2. Leverage your customer's position — Knowing where your customer resides in its business cycle provides you with a competitive edge as purchasing decisions change based on the prevailing phase. During early phases of the cycle, potential customers have very little discretionary cash, making sales a long and expensive process. In fact, attempting any form of new customer acquisition while a targeted customer is in the initial phases of its business cycle is usually met with failure — regardless of your value proposition.

    Later, as your customer evolves into the reward and reinvest phases, purchasing decisions are often expedited with lower levels of vendor scrutiny. It is during these phases that new customer acquisition is most successful. Flush with cash, customers are more open to examining value proposition messages and incorporating vendor promises into their expansion plans. You become part of your customer's growth solution.

    A growing area where electrical contractors are making headway is working with customers in the area of product selection. With plans and specifications becoming more vague, electrical contractors are in an ideal position to increase their efforts in persuading customers to modify their product selection alternatives.

  3. Your own business transformation — Business transformation can occur vertically or horizontally. Vertical transformation relies on maintaining a subset of your existing customer base and adding niche offerings that satisfy a smaller, more unique customer type. Businesses are looking to extend their customer relationships by offering services that address every phase of the customer's business cycle.

For electrical contractors, vertical transformation is occurring with the inclusion of the following services:

  • Harmonic distortion and power factor correction services,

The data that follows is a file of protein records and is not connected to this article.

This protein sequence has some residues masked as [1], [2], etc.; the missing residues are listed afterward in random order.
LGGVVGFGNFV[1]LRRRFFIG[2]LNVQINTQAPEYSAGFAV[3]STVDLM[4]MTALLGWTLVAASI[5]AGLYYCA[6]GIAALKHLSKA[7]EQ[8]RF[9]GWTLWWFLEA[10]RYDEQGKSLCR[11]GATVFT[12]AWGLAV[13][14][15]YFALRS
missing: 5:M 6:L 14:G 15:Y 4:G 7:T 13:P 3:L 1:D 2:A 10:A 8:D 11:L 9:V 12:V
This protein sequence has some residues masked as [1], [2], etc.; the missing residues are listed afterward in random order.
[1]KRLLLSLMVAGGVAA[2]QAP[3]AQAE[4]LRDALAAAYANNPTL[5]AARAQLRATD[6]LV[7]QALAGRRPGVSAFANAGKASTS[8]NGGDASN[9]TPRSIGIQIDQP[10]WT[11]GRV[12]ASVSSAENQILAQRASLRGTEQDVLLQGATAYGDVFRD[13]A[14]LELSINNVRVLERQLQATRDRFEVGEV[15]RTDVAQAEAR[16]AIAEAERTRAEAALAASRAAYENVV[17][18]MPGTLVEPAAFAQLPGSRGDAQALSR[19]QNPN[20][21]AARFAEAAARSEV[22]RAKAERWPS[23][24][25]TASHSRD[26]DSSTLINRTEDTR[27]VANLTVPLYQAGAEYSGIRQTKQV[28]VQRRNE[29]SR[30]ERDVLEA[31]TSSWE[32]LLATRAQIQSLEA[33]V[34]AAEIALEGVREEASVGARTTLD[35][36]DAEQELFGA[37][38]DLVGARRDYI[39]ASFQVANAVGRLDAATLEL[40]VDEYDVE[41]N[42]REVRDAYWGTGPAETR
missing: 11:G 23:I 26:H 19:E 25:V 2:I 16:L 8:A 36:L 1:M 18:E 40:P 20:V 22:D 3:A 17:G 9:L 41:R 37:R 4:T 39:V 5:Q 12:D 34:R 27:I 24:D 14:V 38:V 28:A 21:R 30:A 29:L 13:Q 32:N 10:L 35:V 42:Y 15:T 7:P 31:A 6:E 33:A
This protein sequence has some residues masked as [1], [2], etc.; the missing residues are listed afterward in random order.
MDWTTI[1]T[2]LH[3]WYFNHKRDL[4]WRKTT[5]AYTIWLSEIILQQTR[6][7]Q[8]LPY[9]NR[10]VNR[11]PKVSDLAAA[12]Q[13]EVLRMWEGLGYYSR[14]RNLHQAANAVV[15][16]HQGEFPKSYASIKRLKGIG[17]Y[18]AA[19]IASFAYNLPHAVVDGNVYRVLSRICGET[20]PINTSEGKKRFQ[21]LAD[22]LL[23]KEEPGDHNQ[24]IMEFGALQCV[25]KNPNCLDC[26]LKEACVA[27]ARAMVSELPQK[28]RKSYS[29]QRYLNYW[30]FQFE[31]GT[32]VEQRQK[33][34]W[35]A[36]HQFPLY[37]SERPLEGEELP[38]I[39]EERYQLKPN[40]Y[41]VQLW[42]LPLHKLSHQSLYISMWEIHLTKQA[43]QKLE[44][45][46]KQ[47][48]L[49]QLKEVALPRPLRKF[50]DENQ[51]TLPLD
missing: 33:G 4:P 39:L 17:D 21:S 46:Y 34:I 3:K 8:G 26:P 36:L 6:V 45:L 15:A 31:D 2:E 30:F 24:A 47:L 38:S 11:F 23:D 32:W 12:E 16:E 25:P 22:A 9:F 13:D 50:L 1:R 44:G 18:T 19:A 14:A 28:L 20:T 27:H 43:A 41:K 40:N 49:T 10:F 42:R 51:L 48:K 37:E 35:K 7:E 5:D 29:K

• Power utilization audits that identify and resolve lost power problems, and

  • Longer-term maintenance programs that monitor the condition of electrical equipment (i.e., the use of infrared scanning tools to monitor electrical equipment before damage occurs).

This vertical transformation approach refines the company's offerings, reduces the number of potential customers, and increases the service rates.

Horizontal transformation occurs when businesses look sideways to those industries that are performing services that fit under a broader umbrella of customer service. For example, some electrical contractors provide low-voltage installation services. While still electrical in nature, these services allow contractors to install closed-circuit TV monitors and wire computer data centers. Under horizontal transformation, the electrical contractor has now moved in the both the security and data center industries, respectively. Over time, as the electrical contractor further develops his business, these initial entry points may further morph the business into providing separate and direct services under the auspices of these differentiated industries.

The bottom line

Electrical contractors must transform their businesses at least every five years to remain competitive. The key is to realize that each phase of the business cycle can be used to increase customer rosters, defeat competitors, and strengthen your own business. The R model is a powerful tool that identifies phase characteristics and indicates when a phase is coming to its natural end. When used correctly, the R model predicts the future of any business and is a necessary component to any effective strategic planning activity.

Dawson is the managing director of LTV Dynamics, an international sales, management, and business consulting firm located in the suburbs of Washington, D.C.